St. Paul police to reduce K-9 use after dog bites bystander

St. Paul Police K-9 Foundation
K-9 Suttree

Yeah, that seems not good. The Pioneer Press’ Mara H. Gottfried reports: “In the chaotic seconds after a St. Paul police dog broke free, it bit a bystander — leading the mayor and police chief to announce Monday that St. Paul’s K-9s will be used more sparingly amid ‘significant changes’ and an external audit. … Friday’s incident was the third high-profile St. Paul K-9 bite case in two years. In April, the police department changed its policy and restricted when dogs can be used to physically apprehend a suspect, limiting it to the most serious cases.”

Also in legal reforms. The Duluth News Tribune’s Peter Passi reports: “It will no longer be against Duluth city code to panhandle or sleep in a parked vehicle. … By an 8-0 vote, with 5th District Councilor Jay Fosle absent, the Duluth City Council lifted the two bans Monday night. … Elizabeth Brown said she fled to Duluth a couple years ago to escape domestic violence, living out of her car for a time as she looked for work and tried to make ends meet. Even though she found employment, Brown said she was unable to afford a home of her own for a while and continued to sleep in her car instead, all the while attempting to avoid a run-in with police. … Brown said her life since has stabilized, and she now has a proper roof over her head. But if not for the time spent surreptitiously sleeping in her vehicle, Brown suspects she wouldn’t be the productive member of society she is today. … ‘A lot of good, hard-working people end up in their cars, and it’s better than being on the street,’ she said.”

Long line of paperwork ahead for Line 3. MPR’s Elizabeth Dunbar reports: “Before Enbridge Energy can bring in the bulldozers and backhoes to build its Line 3 pipeline across northern Minnesota, it still has to go through more months of regulatory scrutiny. … The project took a big step forward late last month when it won approval from the Minnesota Public Utilities Commission after nearly four years of review — but it was by no means the last hurdle the controversial project faces. Gov. Mark Dayton’s office has tallied 29 more approvals needed before construction can start. … And even if Enbridge gets all of those permits approved by state agencies, county governments and federal regulators, there’s still the likelihood that one or more decisions will be challenged in court.”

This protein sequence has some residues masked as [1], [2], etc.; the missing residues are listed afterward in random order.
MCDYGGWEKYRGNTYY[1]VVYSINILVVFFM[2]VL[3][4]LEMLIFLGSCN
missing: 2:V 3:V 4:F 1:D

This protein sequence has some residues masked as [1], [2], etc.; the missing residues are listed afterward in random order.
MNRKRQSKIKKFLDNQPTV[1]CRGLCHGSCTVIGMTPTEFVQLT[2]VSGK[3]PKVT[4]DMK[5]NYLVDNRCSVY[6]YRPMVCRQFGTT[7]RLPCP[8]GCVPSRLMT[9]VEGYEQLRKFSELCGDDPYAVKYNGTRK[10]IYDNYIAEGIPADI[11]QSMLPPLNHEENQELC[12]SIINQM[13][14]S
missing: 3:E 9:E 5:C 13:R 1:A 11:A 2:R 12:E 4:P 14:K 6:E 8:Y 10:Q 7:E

Sounds like we don’t have a choice! City Pages’s Jay Boller reports: “What does the future of transportation in Minneapolis look like? For some, it’s the return of streetcars. For at least one recent resident, it’s ziplining. … Should we add electric scooter rideshare to the mix? Electric scooter rideshare companies think so, and a Minneapolis City Council committee will vote Tuesday to decide whether scooter rideshare startups should require licences. (Update: Hours ahead of the vote, rideshare firm Bird debuted in the Twin Cities … .) ”

In other news…

Walz critical of Dayton process on buffers:The unbearable humility of regulatory capture: Walz set to erase years of work on buffers” [Bluestem Prairie]

Outsider analysis of the 2040 plan:What DC can learn from Minneapolis’s plan to allow fourplexes amid detached homes” [Greater Greater Washington]

Low carbon diet:End of Willmar’s coal era: Municipal Utilities to sell remaining tons as natural gas meets needs” [West Central Tribune]

Unrest in Port-au-Prince:Missionaries from Minnesota Stranded in Haiti” [KSTP]

Welcome, Paul Folger:Oklahoma TV anchor to take high-profile position on KSTP’s nightly newscasts” [Star Tribune]

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